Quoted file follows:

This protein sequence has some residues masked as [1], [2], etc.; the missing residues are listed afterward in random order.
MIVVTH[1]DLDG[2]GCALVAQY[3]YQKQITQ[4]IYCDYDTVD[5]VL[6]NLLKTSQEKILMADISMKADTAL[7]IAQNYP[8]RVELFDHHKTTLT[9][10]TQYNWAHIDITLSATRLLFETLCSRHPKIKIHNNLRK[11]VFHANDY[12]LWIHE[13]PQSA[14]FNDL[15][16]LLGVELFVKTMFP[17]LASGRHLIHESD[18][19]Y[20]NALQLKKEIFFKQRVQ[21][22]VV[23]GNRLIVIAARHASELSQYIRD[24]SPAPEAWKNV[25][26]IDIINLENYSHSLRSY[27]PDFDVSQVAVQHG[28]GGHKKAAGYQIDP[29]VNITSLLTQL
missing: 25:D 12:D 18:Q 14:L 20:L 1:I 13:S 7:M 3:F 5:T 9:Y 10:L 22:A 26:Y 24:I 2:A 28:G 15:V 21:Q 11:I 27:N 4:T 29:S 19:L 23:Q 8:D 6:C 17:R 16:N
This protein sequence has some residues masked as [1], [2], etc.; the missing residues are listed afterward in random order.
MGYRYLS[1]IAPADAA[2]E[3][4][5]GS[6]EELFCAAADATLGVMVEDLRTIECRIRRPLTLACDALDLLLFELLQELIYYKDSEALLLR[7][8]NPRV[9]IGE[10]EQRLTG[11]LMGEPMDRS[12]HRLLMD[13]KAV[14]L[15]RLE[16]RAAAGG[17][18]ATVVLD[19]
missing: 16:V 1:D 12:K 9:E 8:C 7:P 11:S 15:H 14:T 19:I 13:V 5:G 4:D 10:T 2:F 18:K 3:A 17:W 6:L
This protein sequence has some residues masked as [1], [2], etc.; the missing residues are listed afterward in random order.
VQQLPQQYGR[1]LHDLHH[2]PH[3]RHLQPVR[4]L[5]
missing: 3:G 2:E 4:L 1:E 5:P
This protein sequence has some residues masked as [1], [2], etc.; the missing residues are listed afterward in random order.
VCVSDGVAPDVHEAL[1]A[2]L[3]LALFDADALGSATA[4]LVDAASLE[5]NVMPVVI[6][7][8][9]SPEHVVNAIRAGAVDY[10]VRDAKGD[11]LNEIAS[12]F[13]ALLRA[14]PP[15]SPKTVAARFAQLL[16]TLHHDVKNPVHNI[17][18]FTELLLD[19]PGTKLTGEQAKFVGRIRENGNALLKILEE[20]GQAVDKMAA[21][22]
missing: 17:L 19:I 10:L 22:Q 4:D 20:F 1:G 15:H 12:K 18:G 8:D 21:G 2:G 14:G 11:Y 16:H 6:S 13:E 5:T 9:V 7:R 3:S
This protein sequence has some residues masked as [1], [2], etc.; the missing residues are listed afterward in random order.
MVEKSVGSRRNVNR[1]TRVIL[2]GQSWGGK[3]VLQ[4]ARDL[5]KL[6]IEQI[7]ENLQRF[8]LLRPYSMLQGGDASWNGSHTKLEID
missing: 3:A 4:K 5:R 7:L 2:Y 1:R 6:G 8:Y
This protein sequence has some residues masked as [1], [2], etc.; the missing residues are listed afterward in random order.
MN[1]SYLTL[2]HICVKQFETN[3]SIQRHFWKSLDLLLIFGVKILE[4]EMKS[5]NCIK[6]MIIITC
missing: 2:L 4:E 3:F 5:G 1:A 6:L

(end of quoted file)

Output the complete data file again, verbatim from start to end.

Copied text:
This protein sequence has some residues masked as [1], [2], etc.; the missing residues are listed afterward in random order.
MIVVTH[1]DLDG[2]GCALVAQY[3]YQKQITQ[4]IYCDYDTVD[5]VL[6]NLLKTSQEKILMADISMKADTAL[7]IAQNYP[8]RVELFDHHKTTLT[9][10]TQYNWAHIDITLSATRLLFETLCSRHPKIKIHNNLRK[11]VFHANDY[12]LWIHE[13]PQSA[14]FNDL[15][16]LLGVELFVKTMFP[17]LASGRHLIHESD[18][19]Y[20]NALQLKKEIFFKQRVQ[21][22]VV[23]GNRLIVIAARHASELSQYIRD[24]SPAPEAWKNV[25][26]IDIINLENYSHSLRSY[27]PDFDVSQVAVQHG[28]GGHKKAAGYQIDP[29]VNITSLLTQL
missing: 25:D 12:D 18:Q 14:L 20:L 1:I 13:S 7:M 3:F 5:T 9:Y 10:L 22:A 26:Y 24:I 2:A 28:G 15:V 21:Q 11:I 27:N 4:T 29:S 19:L 23:Q 8:D 6:C 17:R 16:N
This protein sequence has some residues masked as [1], [2], etc.; the missing residues are listed afterward in random order.
MGYRYLS[1]IAPADAA[2]E[3][4][5]GS[6]EELFCAAADATLGVMVEDLRTIECRIRRPLTLACDALDLLLFELLQELIYYKDSEALLLR[7][8]NPRV[9]IGE[10]EQRLTG[11]LMGEPMDRS[12]HRLLMD[13]KAV[14]L[15]RLE[16]RAAAGG[17][18]ATVVLD[19]
missing: 16:V 1:D 12:K 9:E 8:C 7:P 11:S 15:H 14:T 19:I 13:V 5:G 4:D 10:T 2:F 18:K 3:A 17:W 6:L
This protein sequence has some residues masked as [1], [2], etc.; the missing residues are listed afterward in random order.
VQQLPQQYGR[1]LHDLHH[2]PH[3]RHLQPVR[4]L[5]
missing: 3:G 2:E 4:L 1:E 5:P
This protein sequence has some residues masked as [1], [2], etc.; the missing residues are listed afterward in random order.
VCVSDGVAPDVHEAL[1]A[2]L[3]LALFDADALGSATA[4]LVDAASLE[5]NVMPVVI[6][7][8][9]SPEHVVNAIRAGAVDY[10]VRDAKGD[11]LNEIAS[12]F[13]ALLRA[14]PP[15]SPKTVAARFAQLL[16]TLHHDVKNPVHNI[17][18]FTELLLD[19]PGTKLTGEQAKFVGRIRENGNALLKILEE[20]GQAVDKMAA[21][22]
missing: 17:L 19:I 10:L 22:Q 4:D 20:F 1:G 15:H 12:K 18:G 8:D 21:G 2:G 14:G 11:Y 16:H 6:S 13:E 5:T 9:V 7:R 3:S
This protein sequence has some residues masked as [1], [2], etc.; the missing residues are listed afterward in random order.
MVEKSVGSRRNVNR[1]TRVIL[2]GQSWGGK[3]VLQ[4]ARDL[5]KL[6]IEQI[7]ENLQRF[8]LLRPYSMLQGGDASWNGSHTKLEID
missing: 3:A 4:K 5:R 7:L 2:Y 1:R 6:G 8:Y
This protein sequence has some residues masked as [1], [2], etc.; the missing residues are listed afterward in random order.
MN[1]SYLTL[2]HICVKQFETN[3]SIQRHFWKSLDLLLIFGVKILE[4]EMKS[5]NCIK[6]MIIITC
missing: 2:L 4:E 3:F 5:G 1:A 6:L